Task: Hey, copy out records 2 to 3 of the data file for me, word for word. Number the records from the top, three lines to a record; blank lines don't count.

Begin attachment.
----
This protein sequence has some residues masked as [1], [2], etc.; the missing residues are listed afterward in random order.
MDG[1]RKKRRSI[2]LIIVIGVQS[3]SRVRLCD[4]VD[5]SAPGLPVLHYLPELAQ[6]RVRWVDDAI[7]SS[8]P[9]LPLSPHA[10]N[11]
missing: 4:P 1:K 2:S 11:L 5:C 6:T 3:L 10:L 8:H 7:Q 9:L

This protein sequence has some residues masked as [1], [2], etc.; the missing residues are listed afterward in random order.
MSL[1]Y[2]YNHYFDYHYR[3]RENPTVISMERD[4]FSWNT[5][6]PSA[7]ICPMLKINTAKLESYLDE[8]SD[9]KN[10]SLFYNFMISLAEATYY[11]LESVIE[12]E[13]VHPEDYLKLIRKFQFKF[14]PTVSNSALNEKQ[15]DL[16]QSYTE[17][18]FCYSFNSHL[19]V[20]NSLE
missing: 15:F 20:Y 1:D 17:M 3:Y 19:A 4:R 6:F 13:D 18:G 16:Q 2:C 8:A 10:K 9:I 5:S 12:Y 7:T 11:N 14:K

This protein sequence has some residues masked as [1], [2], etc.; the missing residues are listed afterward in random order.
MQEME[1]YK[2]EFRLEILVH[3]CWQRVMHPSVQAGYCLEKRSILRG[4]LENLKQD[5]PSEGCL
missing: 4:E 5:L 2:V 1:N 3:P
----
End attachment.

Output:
This protein sequence has some residues masked as [1], [2], etc.; the missing residues are listed afterward in random order.
MSL[1]Y[2]YNHYFDYHYR[3]RENPTVISMERD[4]FSWNT[5][6]PSA[7]ICPMLKINTAKLESYLDE[8]SD[9]KN[10]SLFYNFMISLAEATYY[11]LESVIE[12]E[13]VHPEDYLKLIRKFQFKF[14]PTVSNSALNEKQ[15]DL[16]QSYTE[17][18]FCYSFNSHL[19]V[20]NSLE
missing: 15:F 20:Y 1:D 17:M 3:Y 19:A 4:R 6:F 13:D 18:G 16:Q 2:C 8:A 10:K 9:I 5:S 12:Y 7:T 11:N 14:K

This protein sequence has some residues masked as [1], [2], etc.; the missing residues are listed afterward in random order.
MQEME[1]YK[2]EFRLEILVH[3]CWQRVMHPSVQAGYCLEKRSILRG[4]LENLKQD[5]PSEGCL
missing: 4:E 5:L 2:V 1:N 3:P